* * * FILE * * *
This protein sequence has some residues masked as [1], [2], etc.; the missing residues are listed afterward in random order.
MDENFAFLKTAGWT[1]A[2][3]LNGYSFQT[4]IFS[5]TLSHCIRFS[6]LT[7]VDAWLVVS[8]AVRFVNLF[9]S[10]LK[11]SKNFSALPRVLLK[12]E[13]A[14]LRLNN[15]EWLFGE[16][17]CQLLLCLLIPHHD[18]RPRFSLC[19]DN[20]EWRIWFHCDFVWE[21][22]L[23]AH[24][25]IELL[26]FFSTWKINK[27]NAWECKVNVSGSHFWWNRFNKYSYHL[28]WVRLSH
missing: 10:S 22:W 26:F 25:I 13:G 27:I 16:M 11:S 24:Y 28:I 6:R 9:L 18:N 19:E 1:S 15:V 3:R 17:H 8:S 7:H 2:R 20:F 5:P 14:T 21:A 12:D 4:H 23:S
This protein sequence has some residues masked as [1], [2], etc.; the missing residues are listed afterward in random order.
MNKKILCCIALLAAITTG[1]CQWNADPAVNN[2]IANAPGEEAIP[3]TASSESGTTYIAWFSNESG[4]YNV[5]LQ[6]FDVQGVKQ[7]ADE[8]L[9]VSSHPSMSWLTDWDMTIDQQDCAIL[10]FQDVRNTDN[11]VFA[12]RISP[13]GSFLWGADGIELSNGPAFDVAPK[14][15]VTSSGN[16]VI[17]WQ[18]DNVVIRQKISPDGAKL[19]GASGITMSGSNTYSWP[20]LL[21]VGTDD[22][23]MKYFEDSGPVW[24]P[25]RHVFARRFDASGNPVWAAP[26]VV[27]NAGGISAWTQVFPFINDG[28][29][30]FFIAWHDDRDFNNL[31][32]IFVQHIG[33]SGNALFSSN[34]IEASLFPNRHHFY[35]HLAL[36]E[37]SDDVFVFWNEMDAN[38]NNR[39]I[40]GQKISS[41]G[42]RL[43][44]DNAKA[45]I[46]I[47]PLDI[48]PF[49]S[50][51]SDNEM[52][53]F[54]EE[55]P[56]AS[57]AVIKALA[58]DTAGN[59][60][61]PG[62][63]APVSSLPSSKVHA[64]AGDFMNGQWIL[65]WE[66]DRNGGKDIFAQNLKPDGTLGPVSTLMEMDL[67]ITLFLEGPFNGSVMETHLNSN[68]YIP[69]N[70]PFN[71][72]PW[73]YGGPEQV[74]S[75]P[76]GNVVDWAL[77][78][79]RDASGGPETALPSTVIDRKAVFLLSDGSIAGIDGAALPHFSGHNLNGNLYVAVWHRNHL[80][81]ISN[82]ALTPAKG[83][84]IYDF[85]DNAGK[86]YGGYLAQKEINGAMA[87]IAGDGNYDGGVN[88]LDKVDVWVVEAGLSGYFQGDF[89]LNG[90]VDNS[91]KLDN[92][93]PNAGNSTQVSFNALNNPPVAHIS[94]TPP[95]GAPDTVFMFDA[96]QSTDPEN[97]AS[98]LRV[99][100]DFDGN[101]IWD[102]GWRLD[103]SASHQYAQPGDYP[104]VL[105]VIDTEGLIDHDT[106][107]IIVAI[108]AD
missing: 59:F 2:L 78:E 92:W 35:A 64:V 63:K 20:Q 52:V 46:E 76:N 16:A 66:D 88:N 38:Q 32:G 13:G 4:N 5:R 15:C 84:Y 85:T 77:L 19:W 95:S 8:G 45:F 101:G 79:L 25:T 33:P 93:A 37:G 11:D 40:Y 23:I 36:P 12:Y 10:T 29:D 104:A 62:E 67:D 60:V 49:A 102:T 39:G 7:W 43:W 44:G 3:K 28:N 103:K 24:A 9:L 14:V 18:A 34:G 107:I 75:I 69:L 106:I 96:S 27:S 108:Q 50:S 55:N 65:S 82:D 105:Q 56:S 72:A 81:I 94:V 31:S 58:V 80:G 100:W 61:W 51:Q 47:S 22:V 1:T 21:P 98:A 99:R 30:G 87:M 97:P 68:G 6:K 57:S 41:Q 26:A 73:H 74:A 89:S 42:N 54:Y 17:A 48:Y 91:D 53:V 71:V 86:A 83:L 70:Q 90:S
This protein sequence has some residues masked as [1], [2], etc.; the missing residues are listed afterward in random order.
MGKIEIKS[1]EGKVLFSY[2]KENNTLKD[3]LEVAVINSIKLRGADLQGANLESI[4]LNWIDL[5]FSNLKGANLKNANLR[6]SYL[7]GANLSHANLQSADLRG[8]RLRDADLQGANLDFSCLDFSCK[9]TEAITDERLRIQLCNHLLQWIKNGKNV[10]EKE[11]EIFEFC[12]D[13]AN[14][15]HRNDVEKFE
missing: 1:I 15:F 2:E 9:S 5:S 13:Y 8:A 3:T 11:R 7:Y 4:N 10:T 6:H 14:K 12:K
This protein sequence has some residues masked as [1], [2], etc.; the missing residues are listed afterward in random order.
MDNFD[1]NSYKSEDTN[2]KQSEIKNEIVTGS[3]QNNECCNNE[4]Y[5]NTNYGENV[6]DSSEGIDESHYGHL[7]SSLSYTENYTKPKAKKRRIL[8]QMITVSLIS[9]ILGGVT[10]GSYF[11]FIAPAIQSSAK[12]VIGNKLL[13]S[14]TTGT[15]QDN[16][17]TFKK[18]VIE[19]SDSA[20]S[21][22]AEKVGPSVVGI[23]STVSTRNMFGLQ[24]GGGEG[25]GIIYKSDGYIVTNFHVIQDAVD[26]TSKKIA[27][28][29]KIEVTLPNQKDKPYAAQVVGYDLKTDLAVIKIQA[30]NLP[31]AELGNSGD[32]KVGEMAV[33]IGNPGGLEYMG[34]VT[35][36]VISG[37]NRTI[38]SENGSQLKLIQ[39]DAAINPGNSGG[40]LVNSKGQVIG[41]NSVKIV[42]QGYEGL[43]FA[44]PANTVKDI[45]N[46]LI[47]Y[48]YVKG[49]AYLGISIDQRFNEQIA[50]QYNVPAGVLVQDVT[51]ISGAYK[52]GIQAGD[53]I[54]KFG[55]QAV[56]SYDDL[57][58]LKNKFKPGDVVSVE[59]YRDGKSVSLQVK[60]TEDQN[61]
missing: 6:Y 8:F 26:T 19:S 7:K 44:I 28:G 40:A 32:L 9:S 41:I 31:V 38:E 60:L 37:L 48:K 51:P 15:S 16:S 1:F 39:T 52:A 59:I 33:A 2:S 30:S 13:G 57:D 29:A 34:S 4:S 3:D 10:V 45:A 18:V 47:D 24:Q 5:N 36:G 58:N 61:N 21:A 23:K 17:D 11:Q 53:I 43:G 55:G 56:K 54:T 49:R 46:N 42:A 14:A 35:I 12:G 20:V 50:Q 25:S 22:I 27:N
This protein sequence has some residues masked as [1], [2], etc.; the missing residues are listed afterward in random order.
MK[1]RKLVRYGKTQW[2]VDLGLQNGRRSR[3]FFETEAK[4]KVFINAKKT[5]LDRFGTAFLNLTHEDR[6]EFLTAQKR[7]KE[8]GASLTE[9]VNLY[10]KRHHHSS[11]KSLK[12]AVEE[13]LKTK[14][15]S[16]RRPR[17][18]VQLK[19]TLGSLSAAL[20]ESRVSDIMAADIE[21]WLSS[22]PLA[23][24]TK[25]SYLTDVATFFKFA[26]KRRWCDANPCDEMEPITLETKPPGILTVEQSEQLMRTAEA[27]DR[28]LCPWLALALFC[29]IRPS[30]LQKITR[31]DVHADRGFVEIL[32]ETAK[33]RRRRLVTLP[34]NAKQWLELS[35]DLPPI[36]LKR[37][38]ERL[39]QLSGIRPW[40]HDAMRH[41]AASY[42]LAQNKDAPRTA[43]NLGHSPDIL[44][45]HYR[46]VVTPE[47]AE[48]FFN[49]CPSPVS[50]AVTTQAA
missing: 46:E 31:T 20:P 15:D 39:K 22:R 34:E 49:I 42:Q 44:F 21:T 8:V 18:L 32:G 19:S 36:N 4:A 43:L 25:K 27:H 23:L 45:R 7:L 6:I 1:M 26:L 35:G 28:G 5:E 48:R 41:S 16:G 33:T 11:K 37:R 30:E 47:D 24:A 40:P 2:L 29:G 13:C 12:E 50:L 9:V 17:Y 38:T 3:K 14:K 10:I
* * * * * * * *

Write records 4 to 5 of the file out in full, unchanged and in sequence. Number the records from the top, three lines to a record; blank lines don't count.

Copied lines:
This protein sequence has some residues masked as [1], [2], etc.; the missing residues are listed afterward in random order.
MDNFD[1]NSYKSEDTN[2]KQSEIKNEIVTGS[3]QNNECCNNE[4]Y[5]NTNYGENV[6]DSSEGIDESHYGHL[7]SSLSYTENYTKPKAKKRRIL[8]QMITVSLIS[9]ILGGVT[10]GSYF[11]FIAPAIQSSAK[12]VIGNKLL[13]S[14]TTGT[15]QDN[16][17]TFKK[18]VIE[19]SDSA[20]S[21][22]AEKVGPSVVGI[23]STVSTRNMFGLQ[24]GGGEG[25]GIIYKSDGYIVTNFHVIQDAVD[26]TSKKIA[27][28][29]KIEVTLPNQKDKPYAAQVVGYDLKTDLAVIKIQA[30]NLP[31]AELGNSGD[32]KVGEMAV[33]IGNPGGLEYMG[34]VT[35][36]VISG[37]NRTI[38]SENGSQLKLIQ[39]DAAINPGNSGG[40]LVNSKGQVIG[41]NSVKIV[42]QGYEGL[43]FA[44]PANTVKDI[45]N[46]LI[47]Y[48]YVKG[49]AYLGISIDQRFNEQIA[50]QYNVPAGVLVQDVT[51]ISGAYK[52]GIQAGD[53]I[54]KFG[55]QAV[56]SYDDL[57][58]LKNKFKPGDVVSVE[59]YRDGKSVSLQVK[60]TEDQN[61]
missing: 6:Y 8:F 26:T 19:S 7:K 44:I 28:G 40:A 32:L 9:S 41:I 31:V 38:E 60:L 37:L 48:K 51:P 15:S 16:S 1:F 39:T 52:A 59:I 33:A 2:S 30:S 13:G 57:D 29:A 34:S 4:S 3:D 10:V 45:A 18:V 47:D 24:Q 5:N 36:G 58:N 61:N 21:A 23:K 17:D 11:Q 53:I 43:G 55:G 56:K 54:T 49:R 46:N 42:A 14:A 35:I 12:G 20:V 50:Q 25:S 22:I 27:N
This protein sequence has some residues masked as [1], [2], etc.; the missing residues are listed afterward in random order.
MK[1]RKLVRYGKTQW[2]VDLGLQNGRRSR[3]FFETEAK[4]KVFINAKKT[5]LDRFGTAFLNLTHEDR[6]EFLTAQKR[7]KE[8]GASLTE[9]VNLY[10]KRHHHSS[11]KSLK[12]AVEE[13]LKTK[14][15]S[16]RRPR[17][18]VQLK[19]TLGSLSAAL[20]ESRVSDIMAADIE[21]WLSS[22]PLA[23][24]TK[25]SYLTDVATFFKFA[26]KRRWCDANPCDEMEPITLETKPPGILTVEQSEQLMRTAEA[27]DR[28]LCPWLALALFC[29]IRPS[30]LQKITR[31]DVHADRGFVEIL[32]ETAK[33]RRRRLVTLP[34]NAKQWLELS[35]DLPPI[36]LKR[37][38]ERL[39]QLSGIRPW[40]HDAMRH[41]AASY[42]LAQNKDAPRTA[43]NLGHSPDIL[44][45]HYR[46]VVTPE[47]AE[48]FFN[49]CPSPVS[50]AVTTQAA
missing: 46:E 31:T 20:P 15:D 39:K 22:R 34:E 49:I 42:Q 44:F 21:T 8:V 18:L 32:G 19:S 36:N 4:A 43:L 25:K 27:H 23:L 45:R 7:L 6:I 1:M 26:L 35:G 28:G 5:E 48:R 41:S 16:G 33:T 11:K 37:R 30:E 47:D 24:A 40:P 2:L 29:G 13:C 12:E 50:L 9:V 17:Y 38:T 3:K 14:K 10:I